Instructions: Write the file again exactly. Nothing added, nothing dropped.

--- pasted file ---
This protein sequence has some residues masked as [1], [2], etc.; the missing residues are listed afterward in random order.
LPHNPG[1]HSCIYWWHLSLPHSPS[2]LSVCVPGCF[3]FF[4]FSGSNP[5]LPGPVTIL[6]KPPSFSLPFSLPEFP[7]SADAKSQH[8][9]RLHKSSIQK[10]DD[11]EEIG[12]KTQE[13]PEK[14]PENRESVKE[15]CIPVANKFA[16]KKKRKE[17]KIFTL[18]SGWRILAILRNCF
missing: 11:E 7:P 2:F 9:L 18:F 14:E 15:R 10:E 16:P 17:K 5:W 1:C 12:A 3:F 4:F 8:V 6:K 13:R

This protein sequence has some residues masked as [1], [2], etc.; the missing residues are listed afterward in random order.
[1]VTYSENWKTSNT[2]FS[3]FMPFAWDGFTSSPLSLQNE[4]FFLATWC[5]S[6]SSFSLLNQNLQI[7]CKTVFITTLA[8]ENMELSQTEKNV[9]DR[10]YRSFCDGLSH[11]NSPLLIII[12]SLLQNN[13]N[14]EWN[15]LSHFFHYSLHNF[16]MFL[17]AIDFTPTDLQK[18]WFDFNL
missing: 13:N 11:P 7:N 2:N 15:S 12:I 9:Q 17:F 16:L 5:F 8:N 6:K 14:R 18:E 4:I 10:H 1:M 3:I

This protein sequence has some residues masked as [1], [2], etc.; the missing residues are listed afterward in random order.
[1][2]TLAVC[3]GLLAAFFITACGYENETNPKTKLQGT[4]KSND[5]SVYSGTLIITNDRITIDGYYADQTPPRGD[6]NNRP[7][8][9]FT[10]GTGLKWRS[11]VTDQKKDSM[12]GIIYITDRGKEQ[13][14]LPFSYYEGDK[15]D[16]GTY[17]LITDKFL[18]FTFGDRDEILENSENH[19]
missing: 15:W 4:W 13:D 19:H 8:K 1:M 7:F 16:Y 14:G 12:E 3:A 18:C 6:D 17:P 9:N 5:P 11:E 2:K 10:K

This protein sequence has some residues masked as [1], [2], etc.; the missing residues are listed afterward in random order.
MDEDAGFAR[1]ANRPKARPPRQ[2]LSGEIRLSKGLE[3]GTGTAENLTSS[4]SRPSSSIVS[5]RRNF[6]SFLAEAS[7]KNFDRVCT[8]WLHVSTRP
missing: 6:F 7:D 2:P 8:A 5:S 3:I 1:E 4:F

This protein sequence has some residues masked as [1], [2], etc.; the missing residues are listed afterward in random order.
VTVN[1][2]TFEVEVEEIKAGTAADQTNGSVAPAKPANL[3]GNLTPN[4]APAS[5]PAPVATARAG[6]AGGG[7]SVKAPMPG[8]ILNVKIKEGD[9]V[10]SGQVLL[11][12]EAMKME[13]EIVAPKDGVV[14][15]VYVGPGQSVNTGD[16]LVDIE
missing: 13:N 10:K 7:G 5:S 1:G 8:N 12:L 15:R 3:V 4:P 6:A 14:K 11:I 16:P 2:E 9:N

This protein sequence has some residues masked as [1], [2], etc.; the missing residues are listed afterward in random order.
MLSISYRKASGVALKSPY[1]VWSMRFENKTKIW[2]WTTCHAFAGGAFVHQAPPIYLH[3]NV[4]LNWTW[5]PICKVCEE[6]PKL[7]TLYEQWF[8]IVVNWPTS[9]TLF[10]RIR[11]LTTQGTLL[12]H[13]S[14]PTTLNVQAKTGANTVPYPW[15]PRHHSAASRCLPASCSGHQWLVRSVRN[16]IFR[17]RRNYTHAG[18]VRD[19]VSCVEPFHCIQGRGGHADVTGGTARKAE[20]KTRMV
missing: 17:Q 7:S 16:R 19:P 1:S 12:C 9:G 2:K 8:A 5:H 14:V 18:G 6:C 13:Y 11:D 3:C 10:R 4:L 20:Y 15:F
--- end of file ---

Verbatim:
This protein sequence has some residues masked as [1], [2], etc.; the missing residues are listed afterward in random order.
LPHNPG[1]HSCIYWWHLSLPHSPS[2]LSVCVPGCF[3]FF[4]FSGSNP[5]LPGPVTIL[6]KPPSFSLPFSLPEFP[7]SADAKSQH[8][9]RLHKSSIQK[10]DD[11]EEIG[12]KTQE[13]PEK[14]PENRESVKE[15]CIPVANKFA[16]KKKRKE[17]KIFTL[18]SGWRILAILRNCF
missing: 11:E 7:P 2:F 9:L 18:F 14:E 15:R 10:E 16:P 17:K 5:W 1:C 12:A 3:F 4:F 8:V 6:K 13:R

This protein sequence has some residues masked as [1], [2], etc.; the missing residues are listed afterward in random order.
[1]VTYSENWKTSNT[2]FS[3]FMPFAWDGFTSSPLSLQNE[4]FFLATWC[5]S[6]SSFSLLNQNLQI[7]CKTVFITTLA[8]ENMELSQTEKNV[9]DR[10]YRSFCDGLSH[11]NSPLLIII[12]SLLQNN[13]N[14]EWN[15]LSHFFHYSLHNF[16]MFL[17]AIDFTPTDLQK[18]WFDFNL
missing: 13:N 11:P 7:N 2:N 15:S 12:I 9:Q 17:F 16:L 5:F 8:N 6:K 14:R 18:E 4:I 10:H 1:M 3:I

This protein sequence has some residues masked as [1], [2], etc.; the missing residues are listed afterward in random order.
[1][2]TLAVC[3]GLLAAFFITACGYENETNPKTKLQGT[4]KSND[5]SVYSGTLIITNDRITIDGYYADQTPPRGD[6]NNRP[7][8][9]FT[10]GTGLKWRS[11]VTDQKKDSM[12]GIIYITDRGKEQ[13][14]LPFSYYEGDK[15]D[16]GTY[17]LITDKFL[18]FTFGDRDEILENSENH[19]
missing: 15:W 4:W 13:D 19:H 8:K 1:M 7:F 16:Y 14:G 12:E 3:A 18:C 6:D 17:P 9:N 5:P 11:E 2:K 10:K

This protein sequence has some residues masked as [1], [2], etc.; the missing residues are listed afterward in random order.
MDEDAGFAR[1]ANRPKARPPRQ[2]LSGEIRLSKGLE[3]GTGTAENLTSS[4]SRPSSSIVS[5]RRNF[6]SFLAEAS[7]KNFDRVCT[8]WLHVSTRP
missing: 6:F 7:D 2:P 8:A 5:S 3:I 1:E 4:F

This protein sequence has some residues masked as [1], [2], etc.; the missing residues are listed afterward in random order.
VTVN[1][2]TFEVEVEEIKAGTAADQTNGSVAPAKPANL[3]GNLTPN[4]APAS[5]PAPVATARAG[6]AGGG[7]SVKAPMPG[8]ILNVKIKEGD[9]V[10]SGQVLL[11][12]EAMKME[13]EIVAPKDGVV[14][15]VYVGPGQSVNTGD[16]LVDIE
missing: 13:N 10:K 7:G 5:S 1:G 8:N 12:L 15:R 3:V 4:P 6:A 14:K 11:I 16:P 2:E 9:N

This protein sequence has some residues masked as [1], [2], etc.; the missing residues are listed afterward in random order.
MLSISYRKASGVALKSPY[1]VWSMRFENKTKIW[2]WTTCHAFAGGAFVHQAPPIYLH[3]NV[4]LNWTW[5]PICKVCEE[6]PKL[7]TLYEQWF[8]IVVNWPTS[9]TLF[10]RIR[11]LTTQGTLL[12]H[13]S[14]PTTLNVQAKTGANTVPYPW[15]PRHHSAASRCLPASCSGHQWLVRSVRN[16]IFR[17]RRNYTHAG[18]VRD[19]VSCVEPFHCIQGRGGHADVTGGTARKAE[20]KTRMV
missing: 17:Q 7:S 16:R 19:P 1:S 12:C 9:G 2:K 8:A 5:H 14:V 18:G 6:C 13:Y 11:D 3:C 10:R 4:L 20:Y 15:F